The denial of their own suffering is, in fact, a better definition of illness than its acceptance. The evil deny the suffering of their guilt, the painful awareness of their sin, inadequacy, and their imperfection by casting their pain onto others through projection and scapegoating. They themselves may not suffer, but those around them do. They cause suffering. The evil create for those under their dominion a miniature sick society. Think of the psychic energy required for the continued maintenance of the pretense so characteristic of the evil. They perhaps direct at least as much energy into their devious rationalizations and destructive compensations as the healthiest do into loving behavior. Why? What possesses them, drives them? Basically it is fear. They are terrified that the pretense will break down and they will be exposed to the world and to themselves. They are continually frightened that they will come face-to-face with their own evil. Of all emotions, fear is the most painful. Regardless of how well they attempt to appear calm and collected in their daily dealings, the evil live their lives in fear. It is a terror and a suffering so chronic, so interwoven into the fabric of their being, that they may not even feel it as such. And if they could, their omnipresent narcissism will prohibit them from ever acknowledging it. We can surely pity them for the lives they live of almost unremitting apprehension.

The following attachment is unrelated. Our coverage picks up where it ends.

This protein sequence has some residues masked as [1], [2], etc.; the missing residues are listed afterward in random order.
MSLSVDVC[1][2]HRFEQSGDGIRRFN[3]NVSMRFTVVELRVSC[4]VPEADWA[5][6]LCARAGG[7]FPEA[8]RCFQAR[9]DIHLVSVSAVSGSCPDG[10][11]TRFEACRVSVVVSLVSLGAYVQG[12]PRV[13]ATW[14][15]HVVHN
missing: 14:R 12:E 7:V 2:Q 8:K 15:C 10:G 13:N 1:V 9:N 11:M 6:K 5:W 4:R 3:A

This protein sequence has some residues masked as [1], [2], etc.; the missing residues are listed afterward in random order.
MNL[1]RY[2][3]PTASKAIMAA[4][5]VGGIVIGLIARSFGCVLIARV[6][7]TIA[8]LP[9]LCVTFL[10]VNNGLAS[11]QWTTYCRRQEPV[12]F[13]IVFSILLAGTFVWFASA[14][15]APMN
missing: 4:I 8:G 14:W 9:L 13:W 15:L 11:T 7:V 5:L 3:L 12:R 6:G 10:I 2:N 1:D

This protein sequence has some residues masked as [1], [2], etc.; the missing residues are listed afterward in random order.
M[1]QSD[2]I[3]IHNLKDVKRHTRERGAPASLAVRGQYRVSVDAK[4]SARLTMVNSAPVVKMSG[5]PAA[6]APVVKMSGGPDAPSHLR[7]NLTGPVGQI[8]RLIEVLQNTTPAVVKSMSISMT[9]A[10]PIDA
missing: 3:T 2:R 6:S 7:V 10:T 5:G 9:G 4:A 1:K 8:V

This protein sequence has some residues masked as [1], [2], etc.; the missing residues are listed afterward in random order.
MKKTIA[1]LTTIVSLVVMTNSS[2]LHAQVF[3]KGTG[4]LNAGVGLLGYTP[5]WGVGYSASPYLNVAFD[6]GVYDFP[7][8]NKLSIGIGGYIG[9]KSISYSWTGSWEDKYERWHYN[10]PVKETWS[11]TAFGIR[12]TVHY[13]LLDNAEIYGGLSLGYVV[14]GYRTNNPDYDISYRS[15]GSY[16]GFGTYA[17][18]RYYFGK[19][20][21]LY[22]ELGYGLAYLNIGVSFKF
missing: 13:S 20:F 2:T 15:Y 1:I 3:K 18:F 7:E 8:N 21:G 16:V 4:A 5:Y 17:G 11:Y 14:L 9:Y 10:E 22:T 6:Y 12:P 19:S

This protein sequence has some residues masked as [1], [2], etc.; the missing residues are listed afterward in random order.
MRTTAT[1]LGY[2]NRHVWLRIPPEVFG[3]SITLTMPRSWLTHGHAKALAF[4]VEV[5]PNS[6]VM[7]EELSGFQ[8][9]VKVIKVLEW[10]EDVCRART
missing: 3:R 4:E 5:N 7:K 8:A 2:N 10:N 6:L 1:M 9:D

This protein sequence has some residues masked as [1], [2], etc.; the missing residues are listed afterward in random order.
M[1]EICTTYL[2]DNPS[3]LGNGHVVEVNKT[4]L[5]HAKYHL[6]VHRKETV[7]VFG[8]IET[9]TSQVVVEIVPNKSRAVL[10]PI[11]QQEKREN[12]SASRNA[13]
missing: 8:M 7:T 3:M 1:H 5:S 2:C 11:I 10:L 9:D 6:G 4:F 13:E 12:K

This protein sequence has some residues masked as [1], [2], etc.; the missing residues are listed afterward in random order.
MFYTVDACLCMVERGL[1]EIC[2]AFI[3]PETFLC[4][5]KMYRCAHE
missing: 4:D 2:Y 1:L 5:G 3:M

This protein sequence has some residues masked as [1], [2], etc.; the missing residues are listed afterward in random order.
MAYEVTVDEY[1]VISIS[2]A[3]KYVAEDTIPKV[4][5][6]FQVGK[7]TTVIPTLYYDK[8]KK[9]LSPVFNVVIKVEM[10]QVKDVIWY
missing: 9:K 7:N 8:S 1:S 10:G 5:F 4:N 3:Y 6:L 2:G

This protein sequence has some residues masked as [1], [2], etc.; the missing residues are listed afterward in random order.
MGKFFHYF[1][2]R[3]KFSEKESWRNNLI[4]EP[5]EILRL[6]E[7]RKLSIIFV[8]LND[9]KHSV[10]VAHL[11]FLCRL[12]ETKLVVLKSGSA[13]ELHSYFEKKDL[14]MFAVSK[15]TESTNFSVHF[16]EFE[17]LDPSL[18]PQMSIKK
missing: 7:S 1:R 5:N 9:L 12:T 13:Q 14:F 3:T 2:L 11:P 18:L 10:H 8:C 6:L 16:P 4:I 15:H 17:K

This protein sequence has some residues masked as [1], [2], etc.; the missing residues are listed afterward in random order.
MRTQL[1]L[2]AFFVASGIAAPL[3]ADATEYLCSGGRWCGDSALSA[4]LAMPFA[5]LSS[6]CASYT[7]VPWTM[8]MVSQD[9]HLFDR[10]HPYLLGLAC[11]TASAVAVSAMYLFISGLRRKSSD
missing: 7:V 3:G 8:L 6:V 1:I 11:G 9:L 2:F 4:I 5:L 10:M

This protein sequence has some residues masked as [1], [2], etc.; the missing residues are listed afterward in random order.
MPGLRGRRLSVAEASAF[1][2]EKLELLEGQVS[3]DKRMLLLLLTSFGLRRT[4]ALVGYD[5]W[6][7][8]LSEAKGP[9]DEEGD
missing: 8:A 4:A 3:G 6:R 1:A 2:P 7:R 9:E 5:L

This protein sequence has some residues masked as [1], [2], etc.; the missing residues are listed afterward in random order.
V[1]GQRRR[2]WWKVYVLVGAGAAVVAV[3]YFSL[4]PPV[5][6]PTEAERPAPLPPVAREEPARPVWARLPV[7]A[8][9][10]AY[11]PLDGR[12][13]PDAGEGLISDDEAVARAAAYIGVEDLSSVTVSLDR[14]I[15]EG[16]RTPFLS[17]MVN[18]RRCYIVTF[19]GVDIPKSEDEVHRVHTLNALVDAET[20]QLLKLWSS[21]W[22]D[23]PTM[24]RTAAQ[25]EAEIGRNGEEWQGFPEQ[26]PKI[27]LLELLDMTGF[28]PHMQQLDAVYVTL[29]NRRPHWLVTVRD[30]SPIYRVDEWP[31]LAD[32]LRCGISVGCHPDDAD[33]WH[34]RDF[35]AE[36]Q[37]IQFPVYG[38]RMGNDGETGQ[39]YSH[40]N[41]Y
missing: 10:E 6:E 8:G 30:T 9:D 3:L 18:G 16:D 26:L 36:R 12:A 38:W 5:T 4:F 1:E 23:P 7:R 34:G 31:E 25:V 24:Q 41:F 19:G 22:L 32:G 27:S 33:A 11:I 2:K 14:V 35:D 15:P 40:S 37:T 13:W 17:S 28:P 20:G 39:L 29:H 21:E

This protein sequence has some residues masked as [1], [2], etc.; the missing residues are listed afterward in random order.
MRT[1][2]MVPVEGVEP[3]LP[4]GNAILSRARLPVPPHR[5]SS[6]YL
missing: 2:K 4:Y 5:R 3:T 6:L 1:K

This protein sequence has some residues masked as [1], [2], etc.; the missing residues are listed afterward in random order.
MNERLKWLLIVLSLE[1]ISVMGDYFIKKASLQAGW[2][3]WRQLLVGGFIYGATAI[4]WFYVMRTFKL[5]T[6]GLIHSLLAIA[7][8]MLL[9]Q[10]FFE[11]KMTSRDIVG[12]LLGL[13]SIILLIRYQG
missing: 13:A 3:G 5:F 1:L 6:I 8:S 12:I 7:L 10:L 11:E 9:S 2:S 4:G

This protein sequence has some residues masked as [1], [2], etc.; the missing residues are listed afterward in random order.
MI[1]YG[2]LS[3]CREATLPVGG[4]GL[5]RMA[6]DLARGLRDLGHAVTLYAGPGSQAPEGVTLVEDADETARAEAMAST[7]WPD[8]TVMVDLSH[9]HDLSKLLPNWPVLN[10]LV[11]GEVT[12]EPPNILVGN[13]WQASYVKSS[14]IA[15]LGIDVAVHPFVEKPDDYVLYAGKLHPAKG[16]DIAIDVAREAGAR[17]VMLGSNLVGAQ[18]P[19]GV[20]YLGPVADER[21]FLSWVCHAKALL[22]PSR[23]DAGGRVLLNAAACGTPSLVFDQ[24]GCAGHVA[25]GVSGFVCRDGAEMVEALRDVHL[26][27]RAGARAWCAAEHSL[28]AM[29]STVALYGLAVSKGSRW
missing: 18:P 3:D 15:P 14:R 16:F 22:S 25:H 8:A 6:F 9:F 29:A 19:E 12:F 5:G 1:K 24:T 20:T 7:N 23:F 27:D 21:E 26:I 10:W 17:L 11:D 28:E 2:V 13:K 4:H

Evil as a personality disorder
Illness and disease could be defined as any defect in the structure of our bodies or our personalities that prevents us from fulfilling our potential as human beings. A good definition of such potential can be found in Abraham Maslow's description of "self-actualized" persons in his book, Motivation and Personality. He believes that the phenomenon of evil can and should be subjected to scientific scrutiny. Of course, if evil an illness, it is not only a disease; it is the ultimate disease. The existing broad psychiatric category of "personality disorders" currently covers those psychiatric conditions in which the denial of personal responsibility is the prominent feature. By virtue of their unwillingness to tolerate the sense of personal sin and the denial of their imperfection, the evil easily fit into this broad diagnostic category. There is even within this class a subcategory entitled "narcissistic personality disorder." It might be quite appropriate to classify evil people as constituting a specific variant of the narcissistic personality disorder. Many of the evil people seen by psychiatrists are diagnosed as having "ambulatory schizophrenia." And those who are personally exposed to those who have been designated as "ambulatory schizophrenics" most often define them as evil people. Peck believed that the time is right for psychiatry to recognize a distinct new type of personality disorder to encompass those which he defined as evil.